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Success S av v y
Slang Life Goes On
on’t let your fellow
coworkers or subordinate
cube-monkeys make a fool
out of you at work while your on
the clock. They can save that for
Happy Hour or the next company-wide celebration. Below are a few phrases to be aware of in case
someone uses them on you with the hope it will go over your head instead of in your ears.
“What a 404!” If you’ve ever gotten a “404 Error Code” on your
computer screen, you know exactly the type of people this phrase is
referring to: A clueless coworker who can never be located — and is even
harder to figure out.
“He learns best through assmosis.” This increasingly popular take on
“osmosis” refers to the kind of professional who is better at butt-kissing
than at completing spreadsheets. They usually don’t acknowledge what
they’re doing until they’ve climbed to the top of the ladder.
“What a mouse potato!”
What do you get when you make a couch
potato go out and get an office job? They get addicted to a different
type of remote control and seek out more productive sources of
entertainment at work and when they get home.
“My assistant was on dial-up today!”
Remember that annoying sign-on noise AOL used to make before it proudly
announced “You’ve Got Mail”? Well, the time it took to complete the whole
process back then would be really frustrating by today’s standards. Alas,
some professionals still move at a snail’s pace…or on dial-up, as it were.
ID-10-T Error & PICNIC
The first one is an age-old I.T. joke that’s often used on tech-clueless
people who continue to press the wrong key time after time. Take away
the dashes and you have ID10T. PICNIC stands for “Problem In Chair, Not
In Computer,” another jab at the computer’s operator.
Ok, so maybe these songs are
only half motivational, but there’s
something about them that will
make you crack a smile even in
the most stressful situations. Keep
them on your I-Pod or download
them as a ringtone at work.
Whatever you do, learn the lyrics!
22 These are times of change for many of us. Often
we try to hang on to what was, rather than risk
going toward something new. My neighbor, Carlos,
reminded me of how much growth and creativity
can come from a time of change, even if we have to
experience some discomfort and disquietude to get
there. He shared his story with me, and inspired by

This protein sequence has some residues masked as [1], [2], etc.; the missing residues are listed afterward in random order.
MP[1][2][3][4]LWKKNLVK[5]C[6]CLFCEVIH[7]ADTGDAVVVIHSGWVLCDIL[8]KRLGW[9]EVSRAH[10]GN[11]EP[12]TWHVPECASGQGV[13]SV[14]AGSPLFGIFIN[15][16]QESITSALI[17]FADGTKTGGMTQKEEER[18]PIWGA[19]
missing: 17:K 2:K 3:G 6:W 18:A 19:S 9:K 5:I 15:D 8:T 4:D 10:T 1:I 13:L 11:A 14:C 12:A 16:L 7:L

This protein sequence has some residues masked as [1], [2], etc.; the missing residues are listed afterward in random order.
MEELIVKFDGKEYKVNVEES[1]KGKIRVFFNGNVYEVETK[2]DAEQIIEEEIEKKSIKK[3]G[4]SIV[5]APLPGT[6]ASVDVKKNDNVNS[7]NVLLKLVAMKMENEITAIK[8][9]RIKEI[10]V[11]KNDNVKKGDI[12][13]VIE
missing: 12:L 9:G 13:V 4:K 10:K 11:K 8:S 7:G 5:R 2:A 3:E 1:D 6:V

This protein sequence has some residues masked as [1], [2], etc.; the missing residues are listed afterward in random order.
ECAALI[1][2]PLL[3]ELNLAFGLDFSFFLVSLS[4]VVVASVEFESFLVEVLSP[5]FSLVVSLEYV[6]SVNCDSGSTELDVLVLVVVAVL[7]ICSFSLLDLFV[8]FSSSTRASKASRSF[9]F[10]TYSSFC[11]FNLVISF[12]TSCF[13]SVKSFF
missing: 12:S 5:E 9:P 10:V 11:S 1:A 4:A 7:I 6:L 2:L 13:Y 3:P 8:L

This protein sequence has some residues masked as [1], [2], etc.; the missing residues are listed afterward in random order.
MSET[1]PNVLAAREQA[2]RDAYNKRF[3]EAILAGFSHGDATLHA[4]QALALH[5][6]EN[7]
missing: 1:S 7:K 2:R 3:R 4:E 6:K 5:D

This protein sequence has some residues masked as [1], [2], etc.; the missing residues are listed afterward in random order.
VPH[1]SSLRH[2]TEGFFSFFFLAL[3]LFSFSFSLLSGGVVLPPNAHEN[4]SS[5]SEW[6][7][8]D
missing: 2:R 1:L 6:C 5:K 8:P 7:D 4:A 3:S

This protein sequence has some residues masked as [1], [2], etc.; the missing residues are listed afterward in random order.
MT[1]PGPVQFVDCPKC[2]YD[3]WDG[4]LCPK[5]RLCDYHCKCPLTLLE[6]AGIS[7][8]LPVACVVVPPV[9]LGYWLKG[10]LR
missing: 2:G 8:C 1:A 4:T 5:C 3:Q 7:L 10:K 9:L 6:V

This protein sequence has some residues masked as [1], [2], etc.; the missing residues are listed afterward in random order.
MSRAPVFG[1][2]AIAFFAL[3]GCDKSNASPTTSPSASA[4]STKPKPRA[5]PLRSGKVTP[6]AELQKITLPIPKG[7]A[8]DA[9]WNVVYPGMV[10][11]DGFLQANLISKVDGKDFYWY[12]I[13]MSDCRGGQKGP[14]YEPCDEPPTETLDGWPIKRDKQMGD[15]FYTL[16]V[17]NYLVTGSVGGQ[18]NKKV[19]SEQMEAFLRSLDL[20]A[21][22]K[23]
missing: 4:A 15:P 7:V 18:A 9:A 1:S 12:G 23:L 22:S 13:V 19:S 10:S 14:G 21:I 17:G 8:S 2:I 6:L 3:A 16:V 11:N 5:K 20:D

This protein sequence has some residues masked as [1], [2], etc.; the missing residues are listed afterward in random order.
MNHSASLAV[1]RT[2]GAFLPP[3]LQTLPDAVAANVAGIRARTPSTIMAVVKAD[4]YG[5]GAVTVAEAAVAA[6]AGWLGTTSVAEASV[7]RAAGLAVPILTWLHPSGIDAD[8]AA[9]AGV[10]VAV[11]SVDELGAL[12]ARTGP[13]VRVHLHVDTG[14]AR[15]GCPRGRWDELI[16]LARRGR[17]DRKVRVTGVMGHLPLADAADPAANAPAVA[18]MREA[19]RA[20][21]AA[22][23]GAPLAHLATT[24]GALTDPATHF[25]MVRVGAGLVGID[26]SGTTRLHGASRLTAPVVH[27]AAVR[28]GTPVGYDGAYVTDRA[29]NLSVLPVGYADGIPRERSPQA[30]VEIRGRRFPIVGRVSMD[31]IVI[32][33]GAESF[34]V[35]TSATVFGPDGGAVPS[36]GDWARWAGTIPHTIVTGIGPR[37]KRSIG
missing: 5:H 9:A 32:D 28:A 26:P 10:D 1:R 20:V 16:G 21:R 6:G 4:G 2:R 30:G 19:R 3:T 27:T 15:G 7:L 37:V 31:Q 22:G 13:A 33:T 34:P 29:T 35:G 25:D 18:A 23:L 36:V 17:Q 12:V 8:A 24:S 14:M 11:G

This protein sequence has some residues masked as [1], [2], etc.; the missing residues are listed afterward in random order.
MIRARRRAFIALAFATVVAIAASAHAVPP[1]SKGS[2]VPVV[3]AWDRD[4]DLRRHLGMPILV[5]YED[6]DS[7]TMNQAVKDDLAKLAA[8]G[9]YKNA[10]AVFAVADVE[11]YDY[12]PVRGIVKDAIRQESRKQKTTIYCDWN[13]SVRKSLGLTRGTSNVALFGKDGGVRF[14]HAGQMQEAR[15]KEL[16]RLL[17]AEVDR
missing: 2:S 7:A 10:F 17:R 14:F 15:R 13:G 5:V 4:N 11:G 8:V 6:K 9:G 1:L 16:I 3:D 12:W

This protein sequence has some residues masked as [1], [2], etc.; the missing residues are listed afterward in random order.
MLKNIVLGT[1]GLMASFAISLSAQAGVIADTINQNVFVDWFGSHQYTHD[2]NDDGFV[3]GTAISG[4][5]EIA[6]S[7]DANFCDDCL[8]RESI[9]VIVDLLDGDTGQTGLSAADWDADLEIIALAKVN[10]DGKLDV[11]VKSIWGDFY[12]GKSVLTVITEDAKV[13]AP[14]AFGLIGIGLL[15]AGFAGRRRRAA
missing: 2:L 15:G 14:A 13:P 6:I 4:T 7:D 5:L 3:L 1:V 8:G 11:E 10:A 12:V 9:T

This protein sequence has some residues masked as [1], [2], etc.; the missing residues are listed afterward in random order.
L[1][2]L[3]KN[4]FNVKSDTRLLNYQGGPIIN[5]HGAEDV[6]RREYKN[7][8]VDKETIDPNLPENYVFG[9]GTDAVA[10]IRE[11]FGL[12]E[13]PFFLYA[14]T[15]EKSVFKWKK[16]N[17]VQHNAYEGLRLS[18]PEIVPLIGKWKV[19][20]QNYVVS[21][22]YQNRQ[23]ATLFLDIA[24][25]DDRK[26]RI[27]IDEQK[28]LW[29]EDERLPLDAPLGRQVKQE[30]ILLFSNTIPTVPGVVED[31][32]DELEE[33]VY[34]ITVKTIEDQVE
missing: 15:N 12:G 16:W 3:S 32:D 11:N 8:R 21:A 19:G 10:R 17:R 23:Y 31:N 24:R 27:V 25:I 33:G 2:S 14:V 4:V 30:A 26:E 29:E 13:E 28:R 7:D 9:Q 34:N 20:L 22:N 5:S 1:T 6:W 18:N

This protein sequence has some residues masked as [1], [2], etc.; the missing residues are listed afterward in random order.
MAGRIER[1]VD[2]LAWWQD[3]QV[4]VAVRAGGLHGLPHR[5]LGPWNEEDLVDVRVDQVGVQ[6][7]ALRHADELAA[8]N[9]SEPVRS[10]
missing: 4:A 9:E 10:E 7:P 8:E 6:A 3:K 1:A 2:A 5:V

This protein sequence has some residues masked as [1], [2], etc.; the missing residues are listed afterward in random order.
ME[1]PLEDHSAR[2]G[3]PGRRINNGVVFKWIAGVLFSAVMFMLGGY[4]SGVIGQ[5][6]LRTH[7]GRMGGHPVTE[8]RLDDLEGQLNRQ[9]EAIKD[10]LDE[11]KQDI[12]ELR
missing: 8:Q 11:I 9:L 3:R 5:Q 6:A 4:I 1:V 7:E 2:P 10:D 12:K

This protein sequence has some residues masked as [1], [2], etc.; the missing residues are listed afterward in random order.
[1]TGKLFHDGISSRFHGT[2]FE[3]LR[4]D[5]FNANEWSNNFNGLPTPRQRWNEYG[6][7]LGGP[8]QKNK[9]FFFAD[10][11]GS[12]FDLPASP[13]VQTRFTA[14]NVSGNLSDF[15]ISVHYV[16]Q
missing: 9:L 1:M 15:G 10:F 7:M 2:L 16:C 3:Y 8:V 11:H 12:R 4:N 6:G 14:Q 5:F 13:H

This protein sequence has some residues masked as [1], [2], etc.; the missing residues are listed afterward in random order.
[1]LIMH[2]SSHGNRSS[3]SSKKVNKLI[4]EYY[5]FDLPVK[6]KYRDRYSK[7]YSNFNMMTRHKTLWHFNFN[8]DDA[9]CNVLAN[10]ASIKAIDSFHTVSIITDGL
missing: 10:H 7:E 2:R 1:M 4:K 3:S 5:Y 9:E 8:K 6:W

it, I want to share it with you. Carlos came to this
country to attend college, fully expecting to return
home after graduation. Unforeseen political events
made that return impossible. He married, built a
business, and was raising his children in Miami.
He appreciated all the goodness and comfort in
his life. When his business declined due to factors
beyond his control, he tried to hold on. At first he
felt anxious and adrift as day after day loomed
before him. Then something wonderful happened.
He began to use this quiet time to ask himself what
he really wanted to do for the rest of his life. He
thought of his father and the family farm, of the
land that he, of all his siblings, had loved so much.
He began reading everything he could on modern
farming and became excited about returning, just
as his father was retiring. He dreamed of making
the farm into something he always knew it could
become. Ultimately, Carlos is grateful for the
change and for the chance to begin anew, while he
still has the energy and drive to reinvent himself.
More importantly, there’s a lightness to him as he
moves forward on his path. And that’s something
we should all aim to accomplish in our own lives.
Robin Raina Benjamin, LCSW,
PsyA, is a psychotherapist and
modern psychoanalyst. She’s
affiliated with Key Therapy
which also provides: speech/
language therapy, physical
therapy, occupational therapy,
massage therapy, CPR classes
and personal training. For more,
visit RobinRainaBenjamin.com or Key-Therapy.com.
Fountains of Wayne:
“Bright Future in Sales”
The Smiths: “Work is a
From the tipsy traveling for
business to the new computer
and the quick reading right
before the big meeting, this hit
comes from the same people
who brought you Stacy’s Mom.
Two four-letter words (Love
& Work) unite to make some
seriously memorable melodies
with this classic that takes the
notion of “going nowhere”
somewhere. Whether your 16 tons are
made of paper, presentations
or PDFs, one thing’s certain:
The weight can get to you, and
professionally, lifting it will
make you stronger.